CHARLESTON, S.C. (Reuters) – Democratic presidential candidate Joe Biden won the endorsement of an influential black congressman from South Carolina on Wednesday, which could prove pivotal as he competes with current national front-runner Bernie Sanders for the support of the state’s black voters in Saturday’s primary.
Recent polls show Biden, once the leading candidate in the race to be the Democratic nominee in November, losing ground nationally with black voters to the surging Vermont senator.
Congressman James Clyburn’s endorsement carries weight in a state where African Americans make up about 60% of the Democratic electorate and where Biden is counting on a good showing after a fourth-place finish in Iowa, fifth place in New Hampshire and second in Nevada.
Sanders, a democratic socialist, has taken command of the Democratic race after his resounding win last week in Nevada. Three days after South Carolina’s primary, voters in 14 states will go to the polls for the vital Super Tuesday contests.
At an event in North Charleston on Wednesday, Sanders touted his momentum and went after Biden by name, saying he would not be able to generate the turnout needed to defeat Republican President Donald Trump on Nov. 3.
“We have come a long, long way,” Sanders said of his position in the top two of the state’s most recent opinion polls, along with Biden.
Endorsing Biden at a news conference, Clyburn, the highest-ranking black lawmaker in the U.S. Congress, said he could “think of no-one with the type of integrity, no-one more committed to the fundamental principles to make this country what it is than my good friend.”
Biden responded: “I’m here, heart and soul, with everything I’ve got to earn the support of the people of South Carolina. Nothing is expected or guaranteed.”
Most of the Democratic candidates kicked off Wednesday with speeches at a breakfast in South Carolina hosted by the National Action Network, founded by civil rights leader Al Sharpton. The event focused on mobilizing black churches to get out the vote.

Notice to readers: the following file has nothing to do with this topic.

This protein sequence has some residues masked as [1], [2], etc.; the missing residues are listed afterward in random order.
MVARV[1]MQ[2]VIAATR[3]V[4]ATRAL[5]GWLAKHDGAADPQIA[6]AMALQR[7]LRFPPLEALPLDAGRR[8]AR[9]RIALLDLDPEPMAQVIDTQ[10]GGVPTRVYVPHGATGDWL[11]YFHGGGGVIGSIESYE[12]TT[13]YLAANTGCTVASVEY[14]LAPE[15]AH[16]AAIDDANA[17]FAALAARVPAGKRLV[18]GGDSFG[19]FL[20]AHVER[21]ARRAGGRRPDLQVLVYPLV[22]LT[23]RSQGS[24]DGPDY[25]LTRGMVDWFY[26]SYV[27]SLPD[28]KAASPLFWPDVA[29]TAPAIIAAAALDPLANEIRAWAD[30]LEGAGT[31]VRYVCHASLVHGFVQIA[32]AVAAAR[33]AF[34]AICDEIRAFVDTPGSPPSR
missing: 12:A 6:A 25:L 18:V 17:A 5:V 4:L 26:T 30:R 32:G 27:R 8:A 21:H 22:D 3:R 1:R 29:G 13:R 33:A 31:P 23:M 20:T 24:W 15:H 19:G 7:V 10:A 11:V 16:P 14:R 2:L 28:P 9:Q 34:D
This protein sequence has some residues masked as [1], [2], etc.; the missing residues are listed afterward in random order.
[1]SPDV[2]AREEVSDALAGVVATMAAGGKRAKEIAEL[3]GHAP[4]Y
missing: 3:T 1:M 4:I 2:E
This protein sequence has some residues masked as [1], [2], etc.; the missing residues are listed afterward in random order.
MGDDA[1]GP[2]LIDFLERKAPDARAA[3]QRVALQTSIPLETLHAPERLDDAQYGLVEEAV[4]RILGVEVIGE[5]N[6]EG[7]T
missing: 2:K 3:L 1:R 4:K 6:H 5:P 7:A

SHOTS AT SANDERS
The candidates acknowledged the sharp jabs they threw at each other hours earlier – in Tuesday’s debate they repeatedly attacked Sanders as a risky choice to lead the party in November – but pledged to eventually unify behind one candidate.
Pete Buttigieg, the moderate former mayor of South Bend, Indiana, criticized Sanders during the debate for the changing estimates on the costs of his proposals such as government-run healthcare.
“I can tell you exactly how it all adds up. It adds up to four more years of Donald Trump,” Buttigieg said.
Sharpton, in introducing Sanders at the breakfast, urged the crowd not to get caught up in the socialist branding, noting that the tag has been used in the past to discredit leaders of movements.
“Socialism, capitalism, it all has not worked out for black folks,” Sharpton said. “If socialism is on your mind, read about what they said about Martin Luther King Jr. and others.”
Senator Elizabeth Warren of Massachusetts has also sought to differentiate herself from her friend and progressive ally Sanders. She campaigned at the historically black South Carolina State University on Wednesday hoping that strong back-to-back debate performances would give her a boost after disappointing finishes in the first three states.
“I’m the woman who’s going to beat Donald Trump,” she said, before listing policies that would combat racial inequities such as fighting voter disenfranchisement, funding historically black colleges and ending the criminalization of marijuana.
Reporting by Jarrett Renshaw, Simon Lewis, Joseph Ax and Trevor Hunnicutt in South Carolina; Writing by Amanda Becker and John Whitesides; Editing by Scott Malone, Bill Berkrot and Sonya Hepinstall